The Department of Trade and Industry said over the weekend it imposed provisional anti-dumping duties on specific Portland cement brands imported from Vietnam.
It said it reached decision after conducting a preliminary determination on the anti-dumping petition filed by Republic Cement & Building Materials Inc., CEMEX-Solid Cement Corp./Apo Cement Corp. and Holcim Philippines Inc.
“Preliminary determination showed that 9 of 16 Vietnamese exporters of type 1 cement and four out of 12 exporters of type 1P cement have been dumping cement in the country causing material injury to the domestic cement industry,” the department said.
Dumping occurs when exporters sell their products to an importing country at a price lower than the normal value when consumed in their home market.
Provisional anti-dumping duties on type 1 cement will range from $1.02 per metric ton to $10.53/MT, representing 2.69 percent to 31.87 percent of the export price.
The nine exporters account for 82 percent of total imports of type 1 cement.
Meanwhile, provisional anti-dumping duties on Vietnam’s type 1P cement exports will range from $1.16/MT to $12.79/MT, representing 3.80 percent to 29.20 percent of the export price. These provisional duties are estimated to add P2.01 to P25.08 to the import cost of a 40-kilogram bag of cement, but this is not expected to be passed on to the users due to strong competition from local and other imported brands.
“We do not anticipate that these duties will result in an increase in the retail price of cement because its effect on landed cost is minimal. Any price increases in imported cement will be discouraged by competition from domestic cement producers,” said Trade Secretary Ramon Lopez.
Lopez said “the provisional anti-dumping duties will be imposed only on specific Vietnamese exporters found to be dumping cement to the Philippines. Vietnamese exporters who are not dumping can continue to export cement without having to post the provisional anti-dumping cash bond.”
Finding of DTI’s investigation also showed that during the investigation period, dumped cement imports from Vietnam accounted for 55 percent of total Philippine imports from July 2019 to December 2020. Cement imports from Vietnam accounted for almost 90 percent of the country’s total cement imports.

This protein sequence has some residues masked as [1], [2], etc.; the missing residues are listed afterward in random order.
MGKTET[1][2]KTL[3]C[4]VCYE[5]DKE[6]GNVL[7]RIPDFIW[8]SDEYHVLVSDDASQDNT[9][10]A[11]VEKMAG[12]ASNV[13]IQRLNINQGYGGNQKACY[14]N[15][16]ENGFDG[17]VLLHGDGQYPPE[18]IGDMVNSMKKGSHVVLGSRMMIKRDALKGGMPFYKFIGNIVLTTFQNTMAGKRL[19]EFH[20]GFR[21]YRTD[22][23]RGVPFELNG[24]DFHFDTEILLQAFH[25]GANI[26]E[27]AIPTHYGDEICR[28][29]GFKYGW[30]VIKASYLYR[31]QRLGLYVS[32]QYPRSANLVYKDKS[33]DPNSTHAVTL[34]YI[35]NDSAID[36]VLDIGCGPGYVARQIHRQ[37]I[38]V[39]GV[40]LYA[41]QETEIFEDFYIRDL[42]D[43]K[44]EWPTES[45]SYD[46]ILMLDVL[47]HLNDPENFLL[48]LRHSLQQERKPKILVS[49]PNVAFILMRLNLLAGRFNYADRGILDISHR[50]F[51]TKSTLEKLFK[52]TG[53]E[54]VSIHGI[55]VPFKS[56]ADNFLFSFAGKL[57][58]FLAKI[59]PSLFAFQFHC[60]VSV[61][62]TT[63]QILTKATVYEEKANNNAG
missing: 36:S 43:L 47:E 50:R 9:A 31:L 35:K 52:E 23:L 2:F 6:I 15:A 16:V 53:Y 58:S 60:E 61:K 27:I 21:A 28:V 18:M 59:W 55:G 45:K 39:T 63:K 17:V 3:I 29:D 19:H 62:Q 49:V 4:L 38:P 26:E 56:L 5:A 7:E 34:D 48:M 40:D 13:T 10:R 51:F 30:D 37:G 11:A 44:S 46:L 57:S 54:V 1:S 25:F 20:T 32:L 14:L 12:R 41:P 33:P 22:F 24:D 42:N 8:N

Under the World Trade Organization Anti-Dumping Agreement, WTO member countries are entitled to impose anti-dumping duties to mitigate dumping-related injury to the domestic industry. The DTI’s provisional anti-dumping duties are equal to the dumping margin, which is the difference between Vietnam’s domestic and export prices. The case will be forwarded to the Tariff Commission for a formal investigation to determine if a permanent anti-dumping duty may be imposed.
Anti-dumping duty is a form of trade remedy to correct unfair trade practices being done by specific exporters/brands and thus, level the playing field in the industry.
Vietnamese cement exports to the Philippines accounted for 46 percent of Vietnam’s world export volume for the period of 2017 to 2020.
According to DTI, local cement makers have enough capacity to meet the requirements of residential, institutional and corporate consumers in the country, including the requirements of the government’s “Build, Build, Build” programs. Further, the competitive environment in the domestic market for cement ensures that pricing and supply will remain stable.
“We do not expect the provisional dumping duties to have an impact on the government’s ‘Build, Build, Build’ program because domestic cement producers have the capacity to supply the requirements of the program’s projects and strong competition among producers and importers is expected to keep prices stable,” Lopez said.
“Nonetheless, DTI will keep a watchful eye on cement selling prices to avoid unjustified price hikes,” he said.